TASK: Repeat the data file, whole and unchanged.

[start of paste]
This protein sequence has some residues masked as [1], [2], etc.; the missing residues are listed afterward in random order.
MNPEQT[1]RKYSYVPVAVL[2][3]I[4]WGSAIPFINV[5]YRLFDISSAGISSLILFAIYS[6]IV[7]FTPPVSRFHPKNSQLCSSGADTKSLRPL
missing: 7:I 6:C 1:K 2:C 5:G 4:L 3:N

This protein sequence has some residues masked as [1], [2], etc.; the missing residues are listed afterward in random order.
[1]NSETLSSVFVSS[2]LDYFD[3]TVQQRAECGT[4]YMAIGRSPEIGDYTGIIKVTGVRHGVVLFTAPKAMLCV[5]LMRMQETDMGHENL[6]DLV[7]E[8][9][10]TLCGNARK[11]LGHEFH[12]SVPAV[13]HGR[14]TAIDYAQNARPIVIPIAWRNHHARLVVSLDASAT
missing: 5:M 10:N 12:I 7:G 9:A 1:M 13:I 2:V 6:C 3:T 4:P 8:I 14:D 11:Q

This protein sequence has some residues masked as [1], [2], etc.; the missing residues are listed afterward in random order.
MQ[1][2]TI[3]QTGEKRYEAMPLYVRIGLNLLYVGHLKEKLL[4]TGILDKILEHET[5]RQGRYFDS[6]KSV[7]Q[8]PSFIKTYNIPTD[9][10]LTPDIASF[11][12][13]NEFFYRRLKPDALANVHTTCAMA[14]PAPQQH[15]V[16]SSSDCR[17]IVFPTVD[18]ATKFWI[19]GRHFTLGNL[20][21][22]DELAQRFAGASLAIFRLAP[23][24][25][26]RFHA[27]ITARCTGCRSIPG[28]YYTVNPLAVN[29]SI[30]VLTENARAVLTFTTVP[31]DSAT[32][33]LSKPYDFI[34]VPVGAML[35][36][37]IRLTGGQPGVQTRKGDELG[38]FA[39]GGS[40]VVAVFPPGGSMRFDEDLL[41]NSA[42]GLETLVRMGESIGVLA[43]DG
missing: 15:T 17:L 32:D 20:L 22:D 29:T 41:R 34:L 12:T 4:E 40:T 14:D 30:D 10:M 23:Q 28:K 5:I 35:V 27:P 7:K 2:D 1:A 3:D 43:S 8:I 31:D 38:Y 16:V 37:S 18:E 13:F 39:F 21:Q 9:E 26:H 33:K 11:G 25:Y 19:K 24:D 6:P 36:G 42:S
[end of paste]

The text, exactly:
This protein sequence has some residues masked as [1], [2], etc.; the missing residues are listed afterward in random order.
MNPEQT[1]RKYSYVPVAVL[2][3]I[4]WGSAIPFINV[5]YRLFDISSAGISSLILFAIYS[6]IV[7]FTPPVSRFHPKNSQLCSSGADTKSLRPL
missing: 7:I 6:C 1:K 2:C 5:G 4:L 3:N

This protein sequence has some residues masked as [1], [2], etc.; the missing residues are listed afterward in random order.
[1]NSETLSSVFVSS[2]LDYFD[3]TVQQRAECGT[4]YMAIGRSPEIGDYTGIIKVTGVRHGVVLFTAPKAMLCV[5]LMRMQETDMGHENL[6]DLV[7]E[8][9][10]TLCGNARK[11]LGHEFH[12]SVPAV[13]HGR[14]TAIDYAQNARPIVIPIAWRNHHARLVVSLDASAT
missing: 5:M 10:N 12:I 7:G 9:A 1:M 13:I 2:V 6:C 3:T 4:P 8:I 14:D 11:Q

This protein sequence has some residues masked as [1], [2], etc.; the missing residues are listed afterward in random order.
MQ[1][2]TI[3]QTGEKRYEAMPLYVRIGLNLLYVGHLKEKLL[4]TGILDKILEHET[5]RQGRYFDS[6]KSV[7]Q[8]PSFIKTYNIPTD[9][10]LTPDIASF[11][12][13]NEFFYRRLKPDALANVHTTCAMA[14]PAPQQH[15]V[16]SSSDCR[17]IVFPTVD[18]ATKFWI[19]GRHFTLGNL[20][21][22]DELAQRFAGASLAIFRLAP[23][24][25][26]RFHA[27]ITARCTGCRSIPG[28]YYTVNPLAVN[29]SI[30]VLTENARAVLTFTTVP[31]DSAT[32][33]LSKPYDFI[34]VPVGAML[35][36][37]IRLTGGQPGVQTRKGDELG[38]FA[39]GGS[40]VVAVFPPGGSMRFDEDLL[41]NSA[42]GLETLVRMGESIGVLA[43]DG
missing: 15:T 17:L 32:D 20:L 22:D 29:T 41:R 34:L 12:T 4:E 40:T 14:D 30:D 10:M 23:Q 28:K 5:I 35:V 27:P 7:K 2:D 1:A 3:D 43:S 8:I 31:D 38:Y 16:V 37:S 18:E 13:F 39:F 21:Q 9:E 26:H 33:K 11:G 25:Y 19:K 24:D 6:P 36:G 42:S